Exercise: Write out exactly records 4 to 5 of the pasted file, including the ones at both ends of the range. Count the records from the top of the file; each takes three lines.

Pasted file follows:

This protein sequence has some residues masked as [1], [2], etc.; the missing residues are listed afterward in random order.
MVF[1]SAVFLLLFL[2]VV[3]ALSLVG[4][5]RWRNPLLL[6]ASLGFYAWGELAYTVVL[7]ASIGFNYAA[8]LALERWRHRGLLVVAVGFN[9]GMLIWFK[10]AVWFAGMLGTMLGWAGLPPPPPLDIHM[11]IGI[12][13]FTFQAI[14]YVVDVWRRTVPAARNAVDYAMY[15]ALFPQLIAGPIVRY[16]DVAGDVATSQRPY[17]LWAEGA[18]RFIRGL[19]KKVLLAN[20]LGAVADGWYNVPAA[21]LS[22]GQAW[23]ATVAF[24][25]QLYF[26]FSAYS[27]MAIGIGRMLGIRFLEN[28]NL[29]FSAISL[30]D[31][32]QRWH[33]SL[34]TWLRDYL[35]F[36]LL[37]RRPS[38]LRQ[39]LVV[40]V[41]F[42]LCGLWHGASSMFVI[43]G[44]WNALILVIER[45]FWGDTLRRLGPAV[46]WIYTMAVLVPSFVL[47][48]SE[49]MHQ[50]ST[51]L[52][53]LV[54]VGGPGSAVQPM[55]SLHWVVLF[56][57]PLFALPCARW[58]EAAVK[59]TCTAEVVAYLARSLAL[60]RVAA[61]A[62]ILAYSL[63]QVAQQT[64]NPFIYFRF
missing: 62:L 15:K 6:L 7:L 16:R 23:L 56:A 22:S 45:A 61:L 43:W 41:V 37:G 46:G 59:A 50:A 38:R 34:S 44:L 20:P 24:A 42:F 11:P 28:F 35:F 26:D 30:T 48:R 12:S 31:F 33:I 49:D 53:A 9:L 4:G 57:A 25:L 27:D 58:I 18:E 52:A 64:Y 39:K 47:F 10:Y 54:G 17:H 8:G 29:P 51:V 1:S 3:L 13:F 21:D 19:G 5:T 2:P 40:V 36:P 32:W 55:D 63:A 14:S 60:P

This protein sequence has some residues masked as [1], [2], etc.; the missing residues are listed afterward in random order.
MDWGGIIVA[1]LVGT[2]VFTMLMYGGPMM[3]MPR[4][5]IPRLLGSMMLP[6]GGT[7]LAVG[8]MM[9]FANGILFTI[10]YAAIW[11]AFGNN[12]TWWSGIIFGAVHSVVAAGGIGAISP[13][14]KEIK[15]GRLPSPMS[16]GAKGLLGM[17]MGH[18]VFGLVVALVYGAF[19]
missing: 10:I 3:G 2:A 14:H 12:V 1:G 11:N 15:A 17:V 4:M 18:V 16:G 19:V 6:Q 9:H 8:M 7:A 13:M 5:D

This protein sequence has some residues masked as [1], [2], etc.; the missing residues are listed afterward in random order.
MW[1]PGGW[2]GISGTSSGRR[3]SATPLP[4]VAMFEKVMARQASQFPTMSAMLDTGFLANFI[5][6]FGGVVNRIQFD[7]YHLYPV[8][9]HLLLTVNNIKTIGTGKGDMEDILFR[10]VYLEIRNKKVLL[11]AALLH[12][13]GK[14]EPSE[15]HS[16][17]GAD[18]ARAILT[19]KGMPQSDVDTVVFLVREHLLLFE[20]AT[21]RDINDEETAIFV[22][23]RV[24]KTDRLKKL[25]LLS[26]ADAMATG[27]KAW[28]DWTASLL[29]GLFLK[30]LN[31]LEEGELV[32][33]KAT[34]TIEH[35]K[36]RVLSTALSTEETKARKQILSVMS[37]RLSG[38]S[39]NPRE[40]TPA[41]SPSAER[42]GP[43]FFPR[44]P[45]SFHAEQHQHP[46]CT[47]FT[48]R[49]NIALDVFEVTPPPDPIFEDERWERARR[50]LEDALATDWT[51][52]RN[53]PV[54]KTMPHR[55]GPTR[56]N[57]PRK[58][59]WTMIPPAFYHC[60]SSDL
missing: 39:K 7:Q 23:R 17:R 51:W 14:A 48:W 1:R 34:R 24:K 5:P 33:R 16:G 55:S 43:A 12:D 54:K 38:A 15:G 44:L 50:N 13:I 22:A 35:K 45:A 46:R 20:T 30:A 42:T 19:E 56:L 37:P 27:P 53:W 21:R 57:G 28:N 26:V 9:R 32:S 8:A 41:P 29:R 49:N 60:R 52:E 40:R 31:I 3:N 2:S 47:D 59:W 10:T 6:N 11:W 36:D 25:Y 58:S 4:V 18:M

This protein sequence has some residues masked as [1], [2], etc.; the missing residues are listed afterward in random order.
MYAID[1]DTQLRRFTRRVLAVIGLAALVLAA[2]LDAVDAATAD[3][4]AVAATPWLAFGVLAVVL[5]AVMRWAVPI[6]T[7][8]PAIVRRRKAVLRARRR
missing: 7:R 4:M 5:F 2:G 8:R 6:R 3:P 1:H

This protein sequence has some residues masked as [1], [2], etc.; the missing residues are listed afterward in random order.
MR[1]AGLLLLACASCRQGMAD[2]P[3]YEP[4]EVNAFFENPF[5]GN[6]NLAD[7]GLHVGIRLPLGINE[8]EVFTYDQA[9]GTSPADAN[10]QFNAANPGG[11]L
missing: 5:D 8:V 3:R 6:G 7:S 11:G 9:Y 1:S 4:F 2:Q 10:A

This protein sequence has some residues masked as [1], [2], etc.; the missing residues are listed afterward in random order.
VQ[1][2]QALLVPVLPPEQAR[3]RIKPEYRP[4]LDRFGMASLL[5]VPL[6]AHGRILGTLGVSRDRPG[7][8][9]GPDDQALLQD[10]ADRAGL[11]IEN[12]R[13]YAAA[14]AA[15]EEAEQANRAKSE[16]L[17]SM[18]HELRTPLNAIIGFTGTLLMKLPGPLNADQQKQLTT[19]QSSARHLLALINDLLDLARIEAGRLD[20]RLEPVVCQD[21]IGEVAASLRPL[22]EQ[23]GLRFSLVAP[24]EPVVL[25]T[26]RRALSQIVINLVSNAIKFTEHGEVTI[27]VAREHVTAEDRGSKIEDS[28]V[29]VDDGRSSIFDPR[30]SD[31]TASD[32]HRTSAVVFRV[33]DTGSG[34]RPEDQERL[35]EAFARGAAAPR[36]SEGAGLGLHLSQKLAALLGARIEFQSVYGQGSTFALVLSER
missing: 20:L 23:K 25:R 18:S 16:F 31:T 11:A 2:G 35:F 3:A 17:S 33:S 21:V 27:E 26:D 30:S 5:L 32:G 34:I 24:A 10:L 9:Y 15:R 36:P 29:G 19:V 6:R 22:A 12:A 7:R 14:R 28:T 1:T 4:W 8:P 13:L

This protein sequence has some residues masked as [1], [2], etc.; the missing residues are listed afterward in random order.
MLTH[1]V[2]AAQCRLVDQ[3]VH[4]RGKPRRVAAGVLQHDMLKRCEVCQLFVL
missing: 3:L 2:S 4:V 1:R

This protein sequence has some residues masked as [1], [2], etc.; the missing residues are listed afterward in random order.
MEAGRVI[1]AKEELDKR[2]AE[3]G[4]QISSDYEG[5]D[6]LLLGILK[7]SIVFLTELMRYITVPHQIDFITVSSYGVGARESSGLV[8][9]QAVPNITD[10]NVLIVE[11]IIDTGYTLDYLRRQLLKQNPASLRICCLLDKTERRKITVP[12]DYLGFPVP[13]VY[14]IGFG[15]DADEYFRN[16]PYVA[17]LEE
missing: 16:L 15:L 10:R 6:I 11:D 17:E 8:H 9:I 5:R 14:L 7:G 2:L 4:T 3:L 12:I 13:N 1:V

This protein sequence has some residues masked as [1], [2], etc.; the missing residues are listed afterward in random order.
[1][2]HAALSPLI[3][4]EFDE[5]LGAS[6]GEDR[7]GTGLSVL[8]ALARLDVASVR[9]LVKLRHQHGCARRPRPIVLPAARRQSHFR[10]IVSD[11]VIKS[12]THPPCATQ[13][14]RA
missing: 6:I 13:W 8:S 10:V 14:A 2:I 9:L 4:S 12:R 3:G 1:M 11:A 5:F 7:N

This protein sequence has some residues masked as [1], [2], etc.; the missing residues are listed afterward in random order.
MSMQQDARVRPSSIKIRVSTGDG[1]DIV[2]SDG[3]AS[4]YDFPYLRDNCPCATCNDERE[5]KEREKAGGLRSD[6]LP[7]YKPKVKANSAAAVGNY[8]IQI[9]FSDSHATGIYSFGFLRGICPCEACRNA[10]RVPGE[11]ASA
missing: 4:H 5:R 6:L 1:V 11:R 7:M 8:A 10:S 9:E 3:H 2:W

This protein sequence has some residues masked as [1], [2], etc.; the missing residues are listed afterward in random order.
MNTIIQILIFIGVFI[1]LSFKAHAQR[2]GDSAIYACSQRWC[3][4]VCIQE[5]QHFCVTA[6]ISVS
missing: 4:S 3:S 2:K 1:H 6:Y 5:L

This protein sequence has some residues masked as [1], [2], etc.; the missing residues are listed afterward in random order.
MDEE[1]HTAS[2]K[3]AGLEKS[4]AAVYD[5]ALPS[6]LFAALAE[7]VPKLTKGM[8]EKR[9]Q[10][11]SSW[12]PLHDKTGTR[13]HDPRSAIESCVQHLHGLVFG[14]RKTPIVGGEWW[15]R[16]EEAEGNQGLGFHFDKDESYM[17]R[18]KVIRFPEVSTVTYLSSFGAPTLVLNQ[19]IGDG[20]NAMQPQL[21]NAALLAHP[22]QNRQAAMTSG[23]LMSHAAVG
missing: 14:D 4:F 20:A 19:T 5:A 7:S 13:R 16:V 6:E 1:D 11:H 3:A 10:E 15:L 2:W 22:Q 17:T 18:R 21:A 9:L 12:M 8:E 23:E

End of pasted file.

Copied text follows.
This protein sequence has some residues masked as [1], [2], etc.; the missing residues are listed afterward in random order.
MYAID[1]DTQLRRFTRRVLAVIGLAALVLAA[2]LDAVDAATAD[3][4]AVAATPWLAFGVLAVVL[5]AVMRWAVPI[6]T[7][8]PAIVRRRKAVLRARRR
missing: 7:R 4:M 5:F 2:G 8:R 6:R 3:P 1:H

This protein sequence has some residues masked as [1], [2], etc.; the missing residues are listed afterward in random order.
MR[1]AGLLLLACASCRQGMAD[2]P[3]YEP[4]EVNAFFENPF[5]GN[6]NLAD[7]GLHVGIRLPLGINE[8]EVFTYDQA[9]GTSPADAN[10]QFNAANPGG[11]L
missing: 5:D 8:V 3:R 6:G 7:S 11:G 9:Y 1:S 4:F 2:Q 10:A